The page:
New here - need guidance!

Discussion in 'Special Ed 101' started by quiltmama22boys, Jan 30, 2008.

  1. quiltmama22boys

    quiltmama22boys New Member

    Hi -- I posted this on the general board and the responders suggested I post here also.
    I been lurking for a while, would like to introduce myself, and need some direction. I know this will be long, please bare with me!

    I’m a stay at home mom of 2 adopted boys; 7 .5 and almost 6. My oldest came to us @ 5 days old, so far is on track academically, is very high energy but not to the diagnosing extreme. My youngest will be 6 in March and he’s our biggest challenge. He came to us as a foster baby @ 10 months; unable to feed himself, roll over, crawl. Sat on the floor like a bean bag chair with a big grin on his face. I immediately knew something wasn’t quite right but didn’t know what. He was participating heavily in family reunification and life was very chaotic. The state totally ignored my pleas for intervention blaming his reunification schedule as messing up his ability to have a consistent learning environment. ?? At that point I was “just the obedient foster parent” so I played the game. Fast forward – after continuing to plead with state svcs, he was finally evaled at about 14 months – global developmental delays. At this point he was crawling, not babbling, no pincher grasp, head banging fiercely, lots of sensory issues were emerging. He finally was cleared for adoption @ 2.5 years old.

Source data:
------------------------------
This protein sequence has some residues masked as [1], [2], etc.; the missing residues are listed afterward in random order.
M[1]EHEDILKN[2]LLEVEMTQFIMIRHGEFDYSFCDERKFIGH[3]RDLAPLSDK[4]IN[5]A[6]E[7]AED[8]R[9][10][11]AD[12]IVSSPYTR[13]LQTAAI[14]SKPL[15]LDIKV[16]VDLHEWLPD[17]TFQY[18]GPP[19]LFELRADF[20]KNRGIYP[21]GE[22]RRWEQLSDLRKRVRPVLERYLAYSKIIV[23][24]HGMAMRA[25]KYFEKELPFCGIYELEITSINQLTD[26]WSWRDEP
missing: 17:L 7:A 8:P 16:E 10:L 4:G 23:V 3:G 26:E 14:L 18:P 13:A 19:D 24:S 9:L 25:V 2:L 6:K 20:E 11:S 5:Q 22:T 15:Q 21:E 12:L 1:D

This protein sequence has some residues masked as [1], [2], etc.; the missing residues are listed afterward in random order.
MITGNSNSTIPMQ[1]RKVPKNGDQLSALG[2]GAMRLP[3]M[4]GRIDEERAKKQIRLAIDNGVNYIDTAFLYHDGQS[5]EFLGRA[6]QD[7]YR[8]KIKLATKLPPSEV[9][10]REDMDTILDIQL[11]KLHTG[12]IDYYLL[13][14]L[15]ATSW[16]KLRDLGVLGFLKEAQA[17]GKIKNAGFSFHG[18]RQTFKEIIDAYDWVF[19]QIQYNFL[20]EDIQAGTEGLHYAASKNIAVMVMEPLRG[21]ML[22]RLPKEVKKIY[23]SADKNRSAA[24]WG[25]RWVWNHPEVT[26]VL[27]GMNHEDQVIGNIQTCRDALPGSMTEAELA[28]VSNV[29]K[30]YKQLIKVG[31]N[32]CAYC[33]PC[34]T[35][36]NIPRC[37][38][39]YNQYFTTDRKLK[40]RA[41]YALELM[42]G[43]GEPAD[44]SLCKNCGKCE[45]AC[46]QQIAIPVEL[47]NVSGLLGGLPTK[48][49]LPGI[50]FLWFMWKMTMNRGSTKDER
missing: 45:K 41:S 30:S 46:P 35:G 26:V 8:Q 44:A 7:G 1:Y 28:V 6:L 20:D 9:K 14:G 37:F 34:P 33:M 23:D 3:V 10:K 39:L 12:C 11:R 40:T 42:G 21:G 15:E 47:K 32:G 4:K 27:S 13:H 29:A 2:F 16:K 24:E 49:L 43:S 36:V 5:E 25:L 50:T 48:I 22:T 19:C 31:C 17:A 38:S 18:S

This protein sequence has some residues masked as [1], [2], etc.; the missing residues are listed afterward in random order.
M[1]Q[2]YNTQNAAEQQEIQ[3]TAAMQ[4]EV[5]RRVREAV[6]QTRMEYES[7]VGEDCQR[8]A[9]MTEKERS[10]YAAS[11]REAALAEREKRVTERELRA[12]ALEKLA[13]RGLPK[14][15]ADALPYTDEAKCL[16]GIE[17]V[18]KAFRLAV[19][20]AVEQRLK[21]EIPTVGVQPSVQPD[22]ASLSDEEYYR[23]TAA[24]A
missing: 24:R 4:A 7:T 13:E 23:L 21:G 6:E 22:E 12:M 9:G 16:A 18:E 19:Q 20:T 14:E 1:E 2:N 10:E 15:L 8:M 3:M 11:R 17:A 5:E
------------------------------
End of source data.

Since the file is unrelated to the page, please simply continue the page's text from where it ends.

In his short life, he’s gone the gamut of services Occupational Therapist (OT), PT, developmental therapy, speech. Now he’s in kindergarten and he’s made great strides but there are still many, many, issues – Occupational Therapist (OT) is a huge stumbling block. He can just about hold a pencil and is beginning to write, he shuns all fine motor activites, has trouble with self-care and eating, regresses in skill level from time to time. All along we’ve thought “there’s something else” going on. His birth history shows bi-polar, depression, learning disabilities in both parents; good possibility mom drank during pregnancy though he doesn’t look Fetal Alcohol Syndrome (FAS). A year ago, we had him evaled and they made a preliminary diagnosis of Pervasive Developmental Disorder (PDD)-not otherwise specified with Asperger tendencies, learning disorder-not otherwise specified, ODD, sensory integration, visionary scanning, developmental motor coordination. The school does not have this info. as we didn’t want him labeled early on.